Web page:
Contractor says it has suffered problems on two infrastructure projects
Galliford Try has been hit by £98m of costs on problem jobs, the firm admitted in a trading update.
The contractor said it had reappraised costs on two undisclosed legacy infrastructure joint venture projects contracted in or before 2014 and found both were performing worse than expected.
The firm said 80% of the £98m writedown related to the two undisclosed projects – one will finish on site this summer, while the other is scheduled to complete midway through 2018.
Peter Truscott, chief executive at Galliford Try, said the impact of the two legacy infrastructure projects was “regrettable”, but he said the firm was “no longer undertaking large infrastructure jobs on fixed price contracts”.
He added: “There are no other similarly procured major projects in our current portfolio and we are encouraged by the performance of the underlying portfolio of newer work.”
Galliford Try shares fell 10% to £13.11 on the day of the announcement (3 May), down from the previous day’s close of £14.59.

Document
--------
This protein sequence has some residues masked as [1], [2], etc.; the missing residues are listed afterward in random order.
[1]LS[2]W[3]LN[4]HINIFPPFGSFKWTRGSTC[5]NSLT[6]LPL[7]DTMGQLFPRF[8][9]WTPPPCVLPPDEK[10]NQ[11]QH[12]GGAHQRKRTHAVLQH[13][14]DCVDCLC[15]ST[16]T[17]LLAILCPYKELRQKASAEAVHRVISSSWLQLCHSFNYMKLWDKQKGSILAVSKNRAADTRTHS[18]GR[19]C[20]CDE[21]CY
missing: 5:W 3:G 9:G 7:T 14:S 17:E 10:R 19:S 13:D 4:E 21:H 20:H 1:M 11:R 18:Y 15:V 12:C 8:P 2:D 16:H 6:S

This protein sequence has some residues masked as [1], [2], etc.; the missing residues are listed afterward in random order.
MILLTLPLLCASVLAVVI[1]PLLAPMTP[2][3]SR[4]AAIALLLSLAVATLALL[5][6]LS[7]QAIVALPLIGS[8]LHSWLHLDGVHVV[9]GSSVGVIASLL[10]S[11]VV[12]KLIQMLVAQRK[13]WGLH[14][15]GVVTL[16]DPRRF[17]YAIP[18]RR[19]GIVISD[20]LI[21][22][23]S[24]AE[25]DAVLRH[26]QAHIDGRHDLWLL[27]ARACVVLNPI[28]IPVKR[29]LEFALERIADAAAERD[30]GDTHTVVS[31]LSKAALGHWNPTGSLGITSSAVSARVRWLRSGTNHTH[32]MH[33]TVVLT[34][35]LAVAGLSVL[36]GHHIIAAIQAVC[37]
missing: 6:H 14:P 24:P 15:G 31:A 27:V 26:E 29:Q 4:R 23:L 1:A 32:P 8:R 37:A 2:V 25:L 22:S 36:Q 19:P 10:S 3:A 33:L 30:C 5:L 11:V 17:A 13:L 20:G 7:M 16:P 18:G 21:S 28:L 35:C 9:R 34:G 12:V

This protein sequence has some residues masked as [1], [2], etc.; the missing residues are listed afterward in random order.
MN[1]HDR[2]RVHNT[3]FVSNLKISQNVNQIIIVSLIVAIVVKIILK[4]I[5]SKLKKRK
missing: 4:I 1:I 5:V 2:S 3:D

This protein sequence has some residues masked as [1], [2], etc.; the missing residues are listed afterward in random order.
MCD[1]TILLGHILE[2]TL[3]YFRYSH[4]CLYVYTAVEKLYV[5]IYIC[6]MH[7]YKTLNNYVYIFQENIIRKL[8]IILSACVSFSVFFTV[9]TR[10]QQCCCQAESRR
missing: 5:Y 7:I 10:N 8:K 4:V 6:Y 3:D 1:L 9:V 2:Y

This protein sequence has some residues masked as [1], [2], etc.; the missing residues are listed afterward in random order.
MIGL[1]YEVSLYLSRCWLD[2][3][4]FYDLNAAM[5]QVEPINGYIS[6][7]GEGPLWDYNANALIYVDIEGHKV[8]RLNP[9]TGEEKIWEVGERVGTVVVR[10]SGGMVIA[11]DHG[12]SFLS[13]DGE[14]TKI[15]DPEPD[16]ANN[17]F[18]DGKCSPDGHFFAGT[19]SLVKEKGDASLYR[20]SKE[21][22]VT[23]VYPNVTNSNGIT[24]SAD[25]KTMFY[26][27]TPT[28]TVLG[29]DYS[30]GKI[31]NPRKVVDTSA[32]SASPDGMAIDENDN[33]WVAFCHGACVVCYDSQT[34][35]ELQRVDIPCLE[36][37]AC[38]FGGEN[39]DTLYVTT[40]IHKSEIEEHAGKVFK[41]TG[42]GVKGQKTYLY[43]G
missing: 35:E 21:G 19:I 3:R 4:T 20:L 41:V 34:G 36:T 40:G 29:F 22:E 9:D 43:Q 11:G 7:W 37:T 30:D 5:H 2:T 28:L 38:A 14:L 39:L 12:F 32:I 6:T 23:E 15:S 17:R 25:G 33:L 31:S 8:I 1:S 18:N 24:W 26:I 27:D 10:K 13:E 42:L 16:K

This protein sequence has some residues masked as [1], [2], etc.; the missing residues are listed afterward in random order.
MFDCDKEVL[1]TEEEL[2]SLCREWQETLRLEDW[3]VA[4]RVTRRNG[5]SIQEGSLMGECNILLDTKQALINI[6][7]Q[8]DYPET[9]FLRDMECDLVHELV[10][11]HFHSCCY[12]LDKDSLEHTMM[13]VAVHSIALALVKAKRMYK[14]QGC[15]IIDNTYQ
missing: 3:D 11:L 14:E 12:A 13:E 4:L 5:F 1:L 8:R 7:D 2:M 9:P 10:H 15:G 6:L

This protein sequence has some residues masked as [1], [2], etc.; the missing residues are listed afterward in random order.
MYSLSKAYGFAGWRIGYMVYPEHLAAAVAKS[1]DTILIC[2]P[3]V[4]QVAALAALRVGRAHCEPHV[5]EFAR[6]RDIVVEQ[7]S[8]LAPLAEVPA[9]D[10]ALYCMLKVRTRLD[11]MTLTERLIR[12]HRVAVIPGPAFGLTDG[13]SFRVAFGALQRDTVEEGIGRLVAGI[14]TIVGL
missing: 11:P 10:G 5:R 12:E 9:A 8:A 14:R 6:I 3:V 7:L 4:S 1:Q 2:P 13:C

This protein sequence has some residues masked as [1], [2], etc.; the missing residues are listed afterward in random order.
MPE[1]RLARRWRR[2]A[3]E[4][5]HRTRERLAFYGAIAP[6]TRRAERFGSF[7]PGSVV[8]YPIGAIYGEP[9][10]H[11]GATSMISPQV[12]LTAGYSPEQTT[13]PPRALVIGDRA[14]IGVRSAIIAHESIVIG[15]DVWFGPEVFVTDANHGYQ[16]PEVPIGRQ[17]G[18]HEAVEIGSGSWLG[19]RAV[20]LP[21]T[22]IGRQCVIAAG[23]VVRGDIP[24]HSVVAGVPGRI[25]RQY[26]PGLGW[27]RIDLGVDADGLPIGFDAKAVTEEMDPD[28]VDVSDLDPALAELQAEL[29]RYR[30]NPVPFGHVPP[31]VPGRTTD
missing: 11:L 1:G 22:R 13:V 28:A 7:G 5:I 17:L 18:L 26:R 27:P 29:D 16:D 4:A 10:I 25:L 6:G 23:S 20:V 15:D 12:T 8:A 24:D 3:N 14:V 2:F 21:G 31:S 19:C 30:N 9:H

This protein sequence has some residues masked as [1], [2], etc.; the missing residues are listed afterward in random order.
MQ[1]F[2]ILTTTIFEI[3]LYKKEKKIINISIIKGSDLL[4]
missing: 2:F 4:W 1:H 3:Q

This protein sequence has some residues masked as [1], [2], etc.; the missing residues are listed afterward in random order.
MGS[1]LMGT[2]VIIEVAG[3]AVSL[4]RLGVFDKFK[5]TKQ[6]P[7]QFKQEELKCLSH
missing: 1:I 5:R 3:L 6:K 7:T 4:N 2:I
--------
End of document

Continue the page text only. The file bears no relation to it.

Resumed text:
The firm said its underlying construction business was otherwise “performing well”, while its Linden Homes and Partnerships divisions were making “strong progress”.
At housebuilding division Linden Homes, sales since the start of the year were up on 2016, while its landbank reduced to 11,300 plots, down from 12,400, as part of a strategy to “hold a shorter landbank” equivalent to 3.5 years of supply.
At regeneration arm Partnerships, the order book was up 6% to £980m, boosted by large contracts including the division’s biggest ever win, £128m Great Eastern Quays in London’s Docklands.
Galliford Try hit the headlines in recent weeks with its £1.2bn bid for troubled housebuilder Bovis Homes - however this was rejected at the start of April, with Bovis instead opting for independence under its suitor’s former chairman and chief executive Greg Fitzgerald.